It was July 1st that I set of from Dublin Airport full of excitement and I must admit some apprehension! Not afraid of the prospect of the mission itself but simply venturing off into the completely unknown; but it’s okay as it’s adventure I thrive off!
Having received so much support in fundraising from family, friends and the school community here in CCS, I had all my finances in order for the trip. I was going to spend two amazing yet tough weeks in Addis Ababa, Ethiopia volunteering with the beautiful orphans in the Sele Enat Mahiber Orphanage. I was one in a group of five that were to work together with a NGO called ‘Projects Abroad.’ We arrived in Ethiopia at an ungodly hour of the morning! On our way to the orphanage where we would be staying we were shocked as we saw people lying on the streets, wrapped up and sleeping. This atmosphere was absolutely breathtaking as everything was completely different; the smells, noises, dogs barking everywhere and the conditions some people were sleeping in. It was extremely hard to hold our tears in! After settling in with my wonderful host family it was time for my first day’s work at the orphanage. I hadn’t even set foot in the place, only to be greeted by crowds of smiling, happy kids who shouted ‘welcome’ and ‘ferenji’ (a derogatory/friendly term for a foreigner).
On the very first day we met Projects Abroad staff members Hanna and Haile (our driver) who took us on a tour of Addis Ababa. It was unbelievable how friendly everyone was; everyone said ‘Hello’ when we walked past them. We went for a spin through the two five-star hotels which made the disparity between the rich and the poor very clear. What made it even more unusual was that outside these fancy hotels were homeless people lying on the grass, face down, sleeping.
Back at the orphanage the children were all so friendly and lovable, I couldn’t believe it. Despite what was going on around them they couldn’t help but smile. The first day we arrived the children all ran up to us asking us the same questions - ‘What’s your name?’, ‘Where are you from?’ and ‘What age are you?’ They were so interested in us and they were amazed by my white skin and curly hair. From that day onward the children amazingly remembered our names and every time they saw us they’d shout to us to come and play with them. As there were five of us, two of us went to work with the younger group, two to work with the older kids.
Our primary objectives there were to increase levels of basic literacy and numeracy whilst encouraging good personal hygiene. Each night we would devise different games and activities suitable to their ages and abilities. Anything from nursery rhymes to creating a ‘Japanese wish tree’; we had to be resourceful with the little we had. Imagination is key! For example, one day I went to the market and bulk bought toothbrushes and toothpaste for the kids. With these we would teach them how to brush their teeth properly, and now that they each had their own toothbrush and paste they could make it a daily routine.
Another day we received donations of new toilet blocks and sinks that were unwanted at a nearby building project. I along with two other lads set about ripping out the completely inadequate existing toilets in order to clean, retile and install the newly donated facilities. Leaving long term improvements like this and painting the special needs room gave me a great feeling of accomplishment.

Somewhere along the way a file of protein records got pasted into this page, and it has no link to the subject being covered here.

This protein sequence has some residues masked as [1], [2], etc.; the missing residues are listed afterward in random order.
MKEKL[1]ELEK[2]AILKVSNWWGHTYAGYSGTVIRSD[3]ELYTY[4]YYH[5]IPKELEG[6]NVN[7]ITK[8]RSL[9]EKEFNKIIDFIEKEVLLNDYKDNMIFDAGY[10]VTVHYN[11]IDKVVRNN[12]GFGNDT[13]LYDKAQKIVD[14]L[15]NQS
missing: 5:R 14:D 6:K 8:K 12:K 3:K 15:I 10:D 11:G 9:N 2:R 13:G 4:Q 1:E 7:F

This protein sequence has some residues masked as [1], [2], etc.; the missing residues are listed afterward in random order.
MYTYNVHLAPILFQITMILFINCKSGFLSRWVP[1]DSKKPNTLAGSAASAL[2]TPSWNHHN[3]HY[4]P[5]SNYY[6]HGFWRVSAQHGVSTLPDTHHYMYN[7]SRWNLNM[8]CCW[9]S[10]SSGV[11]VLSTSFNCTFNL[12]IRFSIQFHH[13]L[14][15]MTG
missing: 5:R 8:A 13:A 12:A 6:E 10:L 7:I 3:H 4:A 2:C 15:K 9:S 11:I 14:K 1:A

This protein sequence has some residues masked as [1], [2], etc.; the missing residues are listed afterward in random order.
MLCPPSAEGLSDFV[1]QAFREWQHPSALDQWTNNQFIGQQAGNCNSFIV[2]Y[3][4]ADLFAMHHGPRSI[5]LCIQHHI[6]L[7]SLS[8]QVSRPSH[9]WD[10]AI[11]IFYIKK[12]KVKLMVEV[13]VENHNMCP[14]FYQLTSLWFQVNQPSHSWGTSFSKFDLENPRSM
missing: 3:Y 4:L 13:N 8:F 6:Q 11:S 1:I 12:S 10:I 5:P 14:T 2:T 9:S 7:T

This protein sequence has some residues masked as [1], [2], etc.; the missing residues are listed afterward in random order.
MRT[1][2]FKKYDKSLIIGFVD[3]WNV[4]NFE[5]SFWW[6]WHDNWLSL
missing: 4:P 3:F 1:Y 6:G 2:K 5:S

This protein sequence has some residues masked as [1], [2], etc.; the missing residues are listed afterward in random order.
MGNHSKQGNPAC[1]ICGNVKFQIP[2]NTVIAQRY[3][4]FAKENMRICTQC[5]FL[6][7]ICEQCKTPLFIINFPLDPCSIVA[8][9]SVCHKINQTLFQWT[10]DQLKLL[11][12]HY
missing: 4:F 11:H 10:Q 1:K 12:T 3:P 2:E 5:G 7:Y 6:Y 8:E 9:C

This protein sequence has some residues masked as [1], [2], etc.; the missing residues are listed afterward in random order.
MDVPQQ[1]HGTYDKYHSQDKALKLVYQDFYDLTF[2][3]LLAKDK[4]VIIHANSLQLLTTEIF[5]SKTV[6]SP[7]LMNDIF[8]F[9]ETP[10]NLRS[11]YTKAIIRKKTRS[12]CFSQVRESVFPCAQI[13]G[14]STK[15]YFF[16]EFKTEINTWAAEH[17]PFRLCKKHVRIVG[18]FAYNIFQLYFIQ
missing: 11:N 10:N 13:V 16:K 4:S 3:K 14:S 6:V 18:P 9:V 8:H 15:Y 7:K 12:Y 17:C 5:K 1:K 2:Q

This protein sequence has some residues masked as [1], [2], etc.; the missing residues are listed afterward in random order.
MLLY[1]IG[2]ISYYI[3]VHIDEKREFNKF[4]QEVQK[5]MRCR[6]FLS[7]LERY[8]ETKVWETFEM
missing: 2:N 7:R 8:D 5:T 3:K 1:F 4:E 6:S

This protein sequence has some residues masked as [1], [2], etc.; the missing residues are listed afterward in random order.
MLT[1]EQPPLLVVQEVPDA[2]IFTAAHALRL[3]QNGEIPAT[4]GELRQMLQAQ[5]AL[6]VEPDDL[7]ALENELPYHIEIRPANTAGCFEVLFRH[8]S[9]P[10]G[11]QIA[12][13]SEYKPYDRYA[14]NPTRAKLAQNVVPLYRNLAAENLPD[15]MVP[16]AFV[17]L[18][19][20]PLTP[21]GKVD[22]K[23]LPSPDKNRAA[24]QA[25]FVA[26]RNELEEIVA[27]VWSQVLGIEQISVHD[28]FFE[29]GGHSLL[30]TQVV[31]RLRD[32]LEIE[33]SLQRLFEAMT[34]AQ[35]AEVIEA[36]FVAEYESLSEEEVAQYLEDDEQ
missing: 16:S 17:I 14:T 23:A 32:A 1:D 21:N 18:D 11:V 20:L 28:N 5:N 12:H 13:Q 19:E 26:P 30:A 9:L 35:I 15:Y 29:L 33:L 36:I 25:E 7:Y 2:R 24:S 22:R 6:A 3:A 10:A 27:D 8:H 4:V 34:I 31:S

I found it is often the simplest things that have the most profound effect. Sometimes a simple embrace or kiss or even reading a story in English touches them in ways you never thought possible. They have a deep want as all children do to be loved and cared for, but unfortunately due to their circumstances they don’t have that mother/father figure. All they have is each other, the nannies and us volunteers. This was perhaps the most difficult thing for me to see as I know personally here we have everything we could ever possibly need or want and we don’t give a second thought to most things. It's only when you see what it could be like to grow up in a society where you are unwanted and unsupported that your eyes are opened.
On the flip side, it is heartening to know that some of them will be successfully adopted abroad (mostly to the US). Due to some cases of abuse of Ethiopian orphans in the US, the adoption process has been totally frozen. No more new adoption cases may be put through the courts. It’s sad to see the kids again victims of corruption, greed and bureaucracy. Every day with the kids I made my best effort to make a difference. Even through it was only small and hardly scraped the surface, I left happy knowing that I had done something and left my mark, knowing that someday soon I would return again.
I personally enjoyed spending time with the older kids the most and I grew very attached to one in particular - Kirubel, a twelve-year-old boy. We both share the same dreams and hopes and he had a huge interest in Irish footballers and can even recount stories from our very own Roy Keane! I found it extremely difficult to say goodbye to him when we left, as he shouted, ‘come back Irish’ with tears rolling down his little face.
Overall, they were the best two weeks of my life (and that’s not a cliché, seriously)! I learnt so much about the world and myself; the memories will stay with me forever. Be grateful for what you have and love those around you because at the end of the day we're here for a short time not a long one! If you feel like you’d like to do something similar I strongly encourage you to do so. You’ll thank yourself after!